Everything you said in a previous article about banks and the corrupting affects of the profit motive on the banks AND their federal regulating agencies also applies to all large corporations, yet you consistently defend corporate capitalism. Not that I believe corporations should be nationalized—I agree with about banks—the negative affects of corporate corruption, thievery and capture of our government must also be dealt with. Here,I favor worker ownership of businesses large and small. How do you defend your selective critique of the profit motive when it comes to banks vs. non- banking corporations?
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Max, as a reminder, I said, “The solution to private bank insolvency is for private banking to end. The federal government should own and manage all the banks. There is no public purpose served by allowing the private sector to run banking. The federal government should run the banking industry itself. No other ‘solution’ will work. ”
I do not believe there is no public purpose served by all corporations, nor do I subscribe to socialism. Do you have evidence that all corporations should be government owned (i.e. that socialism is superior to capitalism)? I don’t.
I have no problem with nationalizing the banks, but generally I do not believe in state capitalism or state socialism. My challenge to you is around the striking contradiction apparent in your recognizing the evils of the profit motive when it comes to banks but not in relation to corporations generally. Corporations are enormously damaging to people and society. Nader enumerates the ways clearly. Yours is a logically inconsistent position to maintain. I am curious about how you reconcile that contradiction.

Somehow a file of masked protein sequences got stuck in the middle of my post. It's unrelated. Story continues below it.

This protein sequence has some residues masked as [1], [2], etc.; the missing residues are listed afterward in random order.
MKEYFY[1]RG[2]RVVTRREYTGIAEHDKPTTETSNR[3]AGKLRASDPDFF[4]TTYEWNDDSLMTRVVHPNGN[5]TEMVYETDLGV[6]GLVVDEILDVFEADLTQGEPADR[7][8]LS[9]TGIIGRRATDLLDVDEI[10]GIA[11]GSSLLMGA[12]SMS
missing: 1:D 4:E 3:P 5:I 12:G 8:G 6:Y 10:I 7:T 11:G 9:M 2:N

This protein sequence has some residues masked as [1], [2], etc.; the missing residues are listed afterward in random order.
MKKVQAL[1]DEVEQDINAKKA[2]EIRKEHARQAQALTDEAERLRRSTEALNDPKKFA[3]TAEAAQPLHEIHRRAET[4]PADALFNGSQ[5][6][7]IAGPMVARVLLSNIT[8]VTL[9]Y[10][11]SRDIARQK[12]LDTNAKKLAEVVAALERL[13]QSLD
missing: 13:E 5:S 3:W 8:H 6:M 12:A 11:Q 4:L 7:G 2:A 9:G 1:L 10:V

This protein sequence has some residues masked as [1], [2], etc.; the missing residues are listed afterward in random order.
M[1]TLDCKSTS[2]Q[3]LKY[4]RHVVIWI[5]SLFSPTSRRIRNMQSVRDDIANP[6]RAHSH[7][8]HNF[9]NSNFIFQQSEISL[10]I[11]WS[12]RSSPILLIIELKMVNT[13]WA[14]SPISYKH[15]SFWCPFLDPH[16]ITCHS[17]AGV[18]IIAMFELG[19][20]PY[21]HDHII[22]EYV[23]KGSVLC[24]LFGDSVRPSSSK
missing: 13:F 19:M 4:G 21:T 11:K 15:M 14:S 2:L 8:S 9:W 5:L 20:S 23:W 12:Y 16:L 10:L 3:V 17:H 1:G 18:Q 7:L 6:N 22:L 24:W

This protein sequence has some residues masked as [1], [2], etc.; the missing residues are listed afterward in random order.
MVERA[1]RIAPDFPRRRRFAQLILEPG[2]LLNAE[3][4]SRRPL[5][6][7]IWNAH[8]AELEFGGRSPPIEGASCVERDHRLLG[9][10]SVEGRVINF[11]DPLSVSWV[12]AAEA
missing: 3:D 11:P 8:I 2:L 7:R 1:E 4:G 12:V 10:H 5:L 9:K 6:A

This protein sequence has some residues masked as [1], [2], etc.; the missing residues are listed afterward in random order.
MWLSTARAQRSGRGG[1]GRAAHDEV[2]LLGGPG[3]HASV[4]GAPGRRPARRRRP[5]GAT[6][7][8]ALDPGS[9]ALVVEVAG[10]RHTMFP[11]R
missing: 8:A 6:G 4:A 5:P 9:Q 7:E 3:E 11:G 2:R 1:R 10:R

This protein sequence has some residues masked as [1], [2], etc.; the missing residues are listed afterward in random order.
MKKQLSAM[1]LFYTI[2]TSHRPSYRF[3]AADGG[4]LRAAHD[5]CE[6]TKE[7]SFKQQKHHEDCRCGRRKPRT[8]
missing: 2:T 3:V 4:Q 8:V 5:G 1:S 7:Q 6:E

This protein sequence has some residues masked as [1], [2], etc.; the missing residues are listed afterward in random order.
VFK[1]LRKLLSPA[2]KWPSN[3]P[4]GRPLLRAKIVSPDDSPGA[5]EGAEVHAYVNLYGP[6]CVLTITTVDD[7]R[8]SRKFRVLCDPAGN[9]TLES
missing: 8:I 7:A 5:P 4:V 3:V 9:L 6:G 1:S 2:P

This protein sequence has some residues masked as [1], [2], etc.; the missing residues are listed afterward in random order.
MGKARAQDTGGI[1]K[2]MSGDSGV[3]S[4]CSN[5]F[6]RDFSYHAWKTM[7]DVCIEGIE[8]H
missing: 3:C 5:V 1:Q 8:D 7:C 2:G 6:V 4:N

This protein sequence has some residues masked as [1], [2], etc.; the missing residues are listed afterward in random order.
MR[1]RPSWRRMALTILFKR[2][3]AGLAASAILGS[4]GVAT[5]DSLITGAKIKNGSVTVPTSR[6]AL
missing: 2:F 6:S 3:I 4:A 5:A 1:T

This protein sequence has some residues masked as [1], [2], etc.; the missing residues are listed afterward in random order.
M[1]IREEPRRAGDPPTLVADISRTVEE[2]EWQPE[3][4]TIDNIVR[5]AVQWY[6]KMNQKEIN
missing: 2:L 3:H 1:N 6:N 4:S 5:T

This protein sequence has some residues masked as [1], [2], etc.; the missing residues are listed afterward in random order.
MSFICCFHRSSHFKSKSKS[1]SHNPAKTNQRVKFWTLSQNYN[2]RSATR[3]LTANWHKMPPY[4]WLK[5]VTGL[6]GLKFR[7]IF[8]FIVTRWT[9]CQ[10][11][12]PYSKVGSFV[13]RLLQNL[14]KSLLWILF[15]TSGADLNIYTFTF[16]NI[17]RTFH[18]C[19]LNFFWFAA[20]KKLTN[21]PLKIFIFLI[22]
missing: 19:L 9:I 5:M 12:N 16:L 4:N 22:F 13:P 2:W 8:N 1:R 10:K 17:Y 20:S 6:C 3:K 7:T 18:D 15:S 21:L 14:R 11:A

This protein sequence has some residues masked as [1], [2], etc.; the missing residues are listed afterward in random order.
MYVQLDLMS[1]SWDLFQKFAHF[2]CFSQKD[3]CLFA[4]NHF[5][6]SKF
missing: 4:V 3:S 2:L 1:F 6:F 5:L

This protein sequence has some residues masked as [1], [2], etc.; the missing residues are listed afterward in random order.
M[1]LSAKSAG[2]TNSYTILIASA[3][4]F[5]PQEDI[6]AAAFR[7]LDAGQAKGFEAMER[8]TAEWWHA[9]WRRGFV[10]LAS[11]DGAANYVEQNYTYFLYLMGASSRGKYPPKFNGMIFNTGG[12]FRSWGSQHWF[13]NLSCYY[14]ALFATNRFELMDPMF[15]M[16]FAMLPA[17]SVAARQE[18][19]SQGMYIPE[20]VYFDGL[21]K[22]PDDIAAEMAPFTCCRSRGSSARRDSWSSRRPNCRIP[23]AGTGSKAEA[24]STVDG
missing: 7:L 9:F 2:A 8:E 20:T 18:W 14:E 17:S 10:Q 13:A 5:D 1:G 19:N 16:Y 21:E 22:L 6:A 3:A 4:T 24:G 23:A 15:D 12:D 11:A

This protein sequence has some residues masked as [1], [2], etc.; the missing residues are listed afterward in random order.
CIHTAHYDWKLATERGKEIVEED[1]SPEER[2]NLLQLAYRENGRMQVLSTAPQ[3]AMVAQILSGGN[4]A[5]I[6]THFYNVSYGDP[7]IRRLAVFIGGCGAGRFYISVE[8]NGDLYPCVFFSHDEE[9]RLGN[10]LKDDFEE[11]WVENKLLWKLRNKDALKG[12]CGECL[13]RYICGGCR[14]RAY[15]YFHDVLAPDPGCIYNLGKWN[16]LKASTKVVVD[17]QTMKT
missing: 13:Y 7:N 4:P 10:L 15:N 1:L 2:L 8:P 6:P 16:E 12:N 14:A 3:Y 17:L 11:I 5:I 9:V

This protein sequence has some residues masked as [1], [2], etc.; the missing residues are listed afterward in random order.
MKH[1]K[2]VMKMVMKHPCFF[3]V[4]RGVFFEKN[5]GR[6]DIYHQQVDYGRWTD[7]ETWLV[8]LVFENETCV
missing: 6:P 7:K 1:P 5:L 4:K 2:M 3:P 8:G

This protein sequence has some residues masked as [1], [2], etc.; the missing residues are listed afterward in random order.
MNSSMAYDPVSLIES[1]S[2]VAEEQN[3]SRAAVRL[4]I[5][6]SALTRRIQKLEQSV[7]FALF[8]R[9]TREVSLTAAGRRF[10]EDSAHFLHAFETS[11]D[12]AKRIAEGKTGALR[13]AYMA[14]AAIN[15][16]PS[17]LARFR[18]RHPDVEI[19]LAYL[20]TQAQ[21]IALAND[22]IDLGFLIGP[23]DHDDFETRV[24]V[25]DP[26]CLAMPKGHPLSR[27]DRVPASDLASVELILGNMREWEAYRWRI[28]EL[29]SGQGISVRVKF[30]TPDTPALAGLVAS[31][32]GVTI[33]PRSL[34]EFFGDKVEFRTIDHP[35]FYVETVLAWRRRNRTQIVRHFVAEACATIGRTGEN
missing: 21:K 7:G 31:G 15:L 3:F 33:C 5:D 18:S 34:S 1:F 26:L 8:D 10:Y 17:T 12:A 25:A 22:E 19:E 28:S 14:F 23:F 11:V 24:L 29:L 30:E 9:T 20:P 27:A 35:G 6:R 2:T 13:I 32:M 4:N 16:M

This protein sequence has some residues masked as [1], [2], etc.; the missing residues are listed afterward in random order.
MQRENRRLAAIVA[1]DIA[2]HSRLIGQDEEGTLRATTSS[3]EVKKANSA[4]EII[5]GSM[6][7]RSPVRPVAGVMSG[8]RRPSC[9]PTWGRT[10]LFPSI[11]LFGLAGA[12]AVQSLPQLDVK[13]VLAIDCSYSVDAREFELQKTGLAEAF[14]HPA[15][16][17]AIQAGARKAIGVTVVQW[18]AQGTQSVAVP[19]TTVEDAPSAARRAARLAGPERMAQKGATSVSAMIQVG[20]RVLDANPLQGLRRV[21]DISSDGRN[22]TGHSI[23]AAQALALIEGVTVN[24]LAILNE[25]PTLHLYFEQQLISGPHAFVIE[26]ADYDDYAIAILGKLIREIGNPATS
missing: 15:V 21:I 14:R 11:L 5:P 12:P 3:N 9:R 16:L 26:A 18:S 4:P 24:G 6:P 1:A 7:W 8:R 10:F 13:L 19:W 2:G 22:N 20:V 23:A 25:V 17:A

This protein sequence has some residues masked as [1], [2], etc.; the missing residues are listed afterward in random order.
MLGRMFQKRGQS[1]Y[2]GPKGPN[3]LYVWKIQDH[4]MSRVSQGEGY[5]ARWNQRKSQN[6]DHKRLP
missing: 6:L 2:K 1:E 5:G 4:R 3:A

Money is a unique product and banking is unlike any other industry.
For most industries, the profit motive leads to creativity and productivity.
But money itself has not changed nor have the purposes of banking — storage, and lending — changed.
So the profit motive, and the resultant creativity and productivity, only can be put to nefarious uses, not to real improvements.
Uniquely, money is the one product that everyone has, everyone needs, of which everyone desires an ever-increasing amount, and everyone can carry an infinite amount. There is no product so fungible as money.
It is the uniqueness of money that requires that the banking industry be treated uniquely.
Rodger, I thought we were the same age. But you are approximately one year older. Hang in there, old-timer.
Regarding your excellent post today, I have one comment:
“The old saw, “Inflation is too much money chasing too few goods” is half wrong and half right. It should read, “Inflation is too few goods and services.” Period.”
I suggest there is a better statement:
“Inflation is too few goods and services unless it occurs when the economy is operating at full potential.”
John B. Lounsbury Ph.D., CFP(Retired)
Cofounder and Editor, EconCurrents.comhttps://econcurrents.com/
Managing Editor Emeritus, Econintersect.comhttp://www.econintersect.com/index.htm
Highly ranked author, Seeking Alphahttp://seekingalpha.com/author/john-lounsbury
Former Senior Contributor, TheStreet.comhttp://www.thestreet.com/author/1145074/john-lounsbury/all.html
I’m still waiting for somebody to explain the debt ceiling in a way this non-economist can understand and explain to others.
Hint: Something changed in 1974. https://www.newyorker.com/magazine/2011/08/01/smash-the-ceiling
The legislation raising it each time is some of the shortest around: https://www.govinfo.gov/content/pkg/PLAW-117publ73/pdf/PLAW-117publ73.pdf